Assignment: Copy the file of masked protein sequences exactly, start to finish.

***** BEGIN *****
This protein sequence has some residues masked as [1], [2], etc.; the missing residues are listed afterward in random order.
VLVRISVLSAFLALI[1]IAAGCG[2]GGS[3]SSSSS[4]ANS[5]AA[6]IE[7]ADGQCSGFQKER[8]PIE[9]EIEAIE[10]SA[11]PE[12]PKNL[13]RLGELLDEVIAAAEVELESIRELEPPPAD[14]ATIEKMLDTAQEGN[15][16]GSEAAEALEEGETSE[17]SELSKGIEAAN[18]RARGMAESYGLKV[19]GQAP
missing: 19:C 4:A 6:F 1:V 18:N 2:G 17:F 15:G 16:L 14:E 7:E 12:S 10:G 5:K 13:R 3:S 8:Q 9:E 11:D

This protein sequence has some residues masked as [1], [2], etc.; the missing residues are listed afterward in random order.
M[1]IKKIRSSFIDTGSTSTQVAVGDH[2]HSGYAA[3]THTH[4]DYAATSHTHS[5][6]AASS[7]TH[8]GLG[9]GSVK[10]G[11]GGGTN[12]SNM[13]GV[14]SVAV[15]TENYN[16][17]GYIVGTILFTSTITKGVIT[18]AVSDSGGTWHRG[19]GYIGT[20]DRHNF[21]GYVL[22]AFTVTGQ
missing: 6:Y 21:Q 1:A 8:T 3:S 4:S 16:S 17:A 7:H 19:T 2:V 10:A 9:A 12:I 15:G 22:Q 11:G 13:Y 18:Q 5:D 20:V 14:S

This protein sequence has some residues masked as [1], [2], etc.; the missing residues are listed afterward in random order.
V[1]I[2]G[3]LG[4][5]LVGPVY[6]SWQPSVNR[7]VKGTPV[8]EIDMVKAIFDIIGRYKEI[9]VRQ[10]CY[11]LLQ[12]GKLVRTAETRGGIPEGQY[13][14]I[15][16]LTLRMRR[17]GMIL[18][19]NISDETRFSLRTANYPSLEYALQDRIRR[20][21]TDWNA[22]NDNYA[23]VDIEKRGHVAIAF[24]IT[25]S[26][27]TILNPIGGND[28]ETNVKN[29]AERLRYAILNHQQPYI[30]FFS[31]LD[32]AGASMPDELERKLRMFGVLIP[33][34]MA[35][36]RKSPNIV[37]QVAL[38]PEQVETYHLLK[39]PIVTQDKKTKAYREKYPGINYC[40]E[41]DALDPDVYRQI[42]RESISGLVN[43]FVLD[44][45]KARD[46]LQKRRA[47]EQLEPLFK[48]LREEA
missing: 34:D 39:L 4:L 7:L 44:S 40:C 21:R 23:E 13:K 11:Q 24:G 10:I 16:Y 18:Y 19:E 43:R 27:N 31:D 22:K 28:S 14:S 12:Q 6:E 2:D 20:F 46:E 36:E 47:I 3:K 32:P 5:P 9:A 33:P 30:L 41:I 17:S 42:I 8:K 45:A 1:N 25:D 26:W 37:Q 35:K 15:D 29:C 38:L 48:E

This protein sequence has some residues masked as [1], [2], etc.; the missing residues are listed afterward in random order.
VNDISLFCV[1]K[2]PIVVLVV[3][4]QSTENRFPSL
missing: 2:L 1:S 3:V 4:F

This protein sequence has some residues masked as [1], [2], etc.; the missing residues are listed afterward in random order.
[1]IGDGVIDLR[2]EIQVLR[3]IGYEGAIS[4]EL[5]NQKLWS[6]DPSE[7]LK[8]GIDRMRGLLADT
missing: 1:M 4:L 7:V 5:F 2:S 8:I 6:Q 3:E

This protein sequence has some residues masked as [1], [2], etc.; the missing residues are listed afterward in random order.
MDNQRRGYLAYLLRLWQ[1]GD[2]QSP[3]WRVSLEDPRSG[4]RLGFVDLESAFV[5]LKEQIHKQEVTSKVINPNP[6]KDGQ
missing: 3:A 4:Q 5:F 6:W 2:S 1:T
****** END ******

This protein sequence has some residues masked as [1], [2], etc.; the missing residues are listed afterward in random order.
VLVRISVLSAFLALI[1]IAAGCG[2]GGS[3]SSSSS[4]ANS[5]AA[6]IE[7]ADGQCSGFQKER[8]PIE[9]EIEAIE[10]SA[11]PE[12]PKNL[13]RLGELLDEVIAAAEVELESIRELEPPPAD[14]ATIEKMLDTAQEGN[15][16]GSEAAEALEEGETSE[17]SELSKGIEAAN[18]RARGMAESYGLKV[19]GQAP
missing: 19:C 4:A 6:F 1:V 18:N 2:G 17:F 15:G 16:L 14:E 7:E 12:S 10:G 5:K 13:R 3:S 8:Q 9:E 11:D

This protein sequence has some residues masked as [1], [2], etc.; the missing residues are listed afterward in random order.
M[1]IKKIRSSFIDTGSTSTQVAVGDH[2]HSGYAA[3]THTH[4]DYAATSHTHS[5][6]AASS[7]TH[8]GLG[9]GSVK[10]G[11]GGGTN[12]SNM[13]GV[14]SVAV[15]TENYN[16][17]GYIVGTILFTSTITKGVIT[18]AVSDSGGTWHRG[19]GYIGT[20]DRHNF[21]GYVL[22]AFTVTGQ
missing: 6:Y 21:Q 1:A 8:T 3:S 4:S 16:S 17:A 7:H 19:T 2:V 10:A 9:A 12:I 15:G 22:Q 11:G 13:Y 18:Q 5:D 20:V 14:S

This protein sequence has some residues masked as [1], [2], etc.; the missing residues are listed afterward in random order.
V[1]I[2]G[3]LG[4][5]LVGPVY[6]SWQPSVNR[7]VKGTPV[8]EIDMVKAIFDIIGRYKEI[9]VRQ[10]CY[11]LLQ[12]GKLVRTAETRGGIPEGQY[13][14]I[15][16]LTLRMRR[17]GMIL[18][19]NISDETRFSLRTANYPSLEYALQDRIRR[20][21]TDWNA[22]NDNYA[23]VDIEKRGHVAIAF[24]IT[25]S[26][27]TILNPIGGND[28]ETNVKN[29]AERLRYAILNHQQPYI[30]FFS[31]LD[32]AGASMPDELERKLRMFGVLIP[33][34]MA[35][36]RKSPNIV[37]QVAL[38]PEQVETYHLLK[39]PIVTQDKKTKAYREKYPGINYC[40]E[41]DALDPDVYRQI[42]RESISGLVN[43]FVLD[44][45]KARD[46]LQKRRA[47]EQLEPLFK[48]LREEA
missing: 34:D 39:L 4:L 7:L 44:S 40:C 21:R 23:E 13:K 11:Q 24:G 10:I 16:Y 18:Y 19:E 43:R 27:N 31:D 22:K 28:S 14:S 12:Q 6:E 2:D 20:F 46:E 36:E 47:I 3:K 32:P 5:P 9:A 33:P 30:L 41:I 17:S 42:I 8:K 45:A 1:N 25:D 26:W 37:Q 35:K 15:D 29:C 38:L 48:E

This protein sequence has some residues masked as [1], [2], etc.; the missing residues are listed afterward in random order.
VNDISLFCV[1]K[2]PIVVLVV[3][4]QSTENRFPSL
missing: 2:L 1:S 3:V 4:F

This protein sequence has some residues masked as [1], [2], etc.; the missing residues are listed afterward in random order.
[1]IGDGVIDLR[2]EIQVLR[3]IGYEGAIS[4]EL[5]NQKLWS[6]DPSE[7]LK[8]GIDRMRGLLADT
missing: 1:M 4:L 7:V 5:F 2:S 8:I 6:Q 3:E

This protein sequence has some residues masked as [1], [2], etc.; the missing residues are listed afterward in random order.
MDNQRRGYLAYLLRLWQ[1]GD[2]QSP[3]WRVSLEDPRSG[4]RLGFVDLESAFV[5]LKEQIHKQEVTSKVINPNP[6]KDGQ
missing: 3:A 4:Q 5:F 6:W 2:S 1:T